Corruption, Southern style: Good-old-boy power brokers are challenged by an idealistic newspaper publisher in this lumbering debut.
Buck Ravenel learned how the world works at his exclusive prep school. As a squeaky-clean prefect he had reported his roomie to the headmaster for an infraction. The headmaster finessed matters, pressuring the roomie’s father for a donation. Everybody won; favors trumped rules; the titular Code had been observed. Now, in 1995, Buck is a powerful state senator in South Carolina, and his son Tripp is director of the state’s environmental agency. When a phosphate company applies for a permit to strip-mine near Georgetown, on the coast, and his agency’s in-house report is negative, Tripp has it deep-sixed. Like father, like son. There will be a sweet business deal if the permit is approved; Buck and his partners will profit. Just one problem: A young black paralegal has obtained the original report and passed it to the local paper, on condition his identity is protected. The paper runs the story. Buck sues, seeking millions in damages. It’s time for Wade McNabb, the crusading publisher, to enlist the help of Kate Stewart, an equally idealistic lawyer. Let battle commence! Unfortunately, it doesn’t. First we must plow through Wade and Kate’s back stories. Wade’s father had been a hero, standing up for black folks, losing the paper after an advertisers’ boycott, and eventually killing himself. Kate’s dad had been a successful tobacco buyer who became consumed with guilt once the lung cancer connection became clear. So the high-minded dead loom large over a couple destined for each other, though not quite yet. They spend a day on a remote beach, but he’s the perfect gentleman and she’s the perfect lady, making for a perfect snooze. The judge in the long-delayed courtroom scenes is a good old hunting buddy of Buck, so the fix is in. Will right over might prevail?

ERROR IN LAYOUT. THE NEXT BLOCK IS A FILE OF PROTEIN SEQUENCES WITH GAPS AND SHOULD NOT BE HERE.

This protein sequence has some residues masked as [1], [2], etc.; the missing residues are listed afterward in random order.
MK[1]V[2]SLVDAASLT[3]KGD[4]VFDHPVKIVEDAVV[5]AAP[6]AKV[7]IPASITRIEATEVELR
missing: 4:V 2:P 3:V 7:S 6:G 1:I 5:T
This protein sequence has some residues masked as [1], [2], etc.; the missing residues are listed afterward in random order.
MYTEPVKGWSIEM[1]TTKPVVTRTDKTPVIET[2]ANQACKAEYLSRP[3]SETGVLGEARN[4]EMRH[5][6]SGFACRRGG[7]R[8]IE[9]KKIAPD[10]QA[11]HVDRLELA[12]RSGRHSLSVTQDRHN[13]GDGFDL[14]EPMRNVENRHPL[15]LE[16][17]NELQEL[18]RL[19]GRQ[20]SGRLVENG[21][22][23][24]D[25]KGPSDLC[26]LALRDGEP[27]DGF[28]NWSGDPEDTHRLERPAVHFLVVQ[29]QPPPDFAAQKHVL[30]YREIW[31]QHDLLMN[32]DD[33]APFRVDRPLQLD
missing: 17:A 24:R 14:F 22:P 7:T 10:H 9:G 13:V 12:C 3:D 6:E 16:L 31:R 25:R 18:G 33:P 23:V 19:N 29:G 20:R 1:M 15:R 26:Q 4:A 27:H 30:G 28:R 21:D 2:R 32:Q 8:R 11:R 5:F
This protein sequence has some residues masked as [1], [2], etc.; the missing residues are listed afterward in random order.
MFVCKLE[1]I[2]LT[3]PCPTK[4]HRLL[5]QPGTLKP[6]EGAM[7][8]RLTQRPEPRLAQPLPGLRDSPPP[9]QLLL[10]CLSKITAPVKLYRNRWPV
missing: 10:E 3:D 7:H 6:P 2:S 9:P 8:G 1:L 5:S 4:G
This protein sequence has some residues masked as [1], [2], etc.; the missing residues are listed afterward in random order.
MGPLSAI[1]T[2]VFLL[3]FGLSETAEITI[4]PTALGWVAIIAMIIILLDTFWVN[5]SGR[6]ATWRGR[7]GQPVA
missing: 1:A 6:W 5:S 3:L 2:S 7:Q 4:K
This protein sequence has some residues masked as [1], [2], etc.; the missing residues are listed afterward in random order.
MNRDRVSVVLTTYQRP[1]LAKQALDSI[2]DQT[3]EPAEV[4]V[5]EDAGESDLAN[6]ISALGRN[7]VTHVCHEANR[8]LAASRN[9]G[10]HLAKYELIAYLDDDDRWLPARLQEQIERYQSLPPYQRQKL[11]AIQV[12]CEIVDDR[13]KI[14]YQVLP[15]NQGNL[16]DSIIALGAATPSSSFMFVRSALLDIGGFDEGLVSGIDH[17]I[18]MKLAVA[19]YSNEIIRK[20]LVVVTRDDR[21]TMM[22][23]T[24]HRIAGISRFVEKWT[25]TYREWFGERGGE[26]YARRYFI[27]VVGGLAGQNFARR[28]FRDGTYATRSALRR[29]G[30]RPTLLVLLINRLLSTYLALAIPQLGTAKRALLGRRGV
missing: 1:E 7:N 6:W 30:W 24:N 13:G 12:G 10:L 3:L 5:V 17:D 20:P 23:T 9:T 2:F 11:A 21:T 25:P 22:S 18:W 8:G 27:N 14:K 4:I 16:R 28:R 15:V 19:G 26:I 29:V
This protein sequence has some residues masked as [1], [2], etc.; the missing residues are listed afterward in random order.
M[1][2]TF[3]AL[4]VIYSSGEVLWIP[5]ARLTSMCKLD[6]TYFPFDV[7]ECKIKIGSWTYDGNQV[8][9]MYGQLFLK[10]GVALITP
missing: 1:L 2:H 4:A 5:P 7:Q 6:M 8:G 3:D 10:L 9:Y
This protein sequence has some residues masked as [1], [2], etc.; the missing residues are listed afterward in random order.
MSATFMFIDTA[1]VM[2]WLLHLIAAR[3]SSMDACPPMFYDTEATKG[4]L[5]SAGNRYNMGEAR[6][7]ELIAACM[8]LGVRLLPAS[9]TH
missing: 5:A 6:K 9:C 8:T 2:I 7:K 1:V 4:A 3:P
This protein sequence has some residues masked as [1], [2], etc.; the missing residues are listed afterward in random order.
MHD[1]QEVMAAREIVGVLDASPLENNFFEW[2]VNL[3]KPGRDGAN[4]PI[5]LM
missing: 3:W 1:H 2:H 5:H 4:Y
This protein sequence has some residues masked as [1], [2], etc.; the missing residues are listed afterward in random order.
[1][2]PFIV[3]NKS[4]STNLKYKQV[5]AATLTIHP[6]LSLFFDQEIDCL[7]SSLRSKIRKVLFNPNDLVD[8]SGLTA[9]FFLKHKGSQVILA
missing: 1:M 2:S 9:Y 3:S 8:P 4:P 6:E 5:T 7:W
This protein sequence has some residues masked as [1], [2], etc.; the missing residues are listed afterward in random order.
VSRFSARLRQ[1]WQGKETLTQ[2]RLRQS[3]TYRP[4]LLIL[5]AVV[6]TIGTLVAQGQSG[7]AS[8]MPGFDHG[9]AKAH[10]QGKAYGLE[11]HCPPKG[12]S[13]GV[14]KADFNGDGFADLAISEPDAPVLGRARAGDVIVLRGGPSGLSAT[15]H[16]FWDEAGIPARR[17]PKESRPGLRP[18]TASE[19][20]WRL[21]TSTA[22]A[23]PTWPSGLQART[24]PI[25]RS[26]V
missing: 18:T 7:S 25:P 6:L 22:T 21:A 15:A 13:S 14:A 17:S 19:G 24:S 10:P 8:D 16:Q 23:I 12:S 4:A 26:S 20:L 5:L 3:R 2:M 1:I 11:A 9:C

High moral tone, low narrative appeal.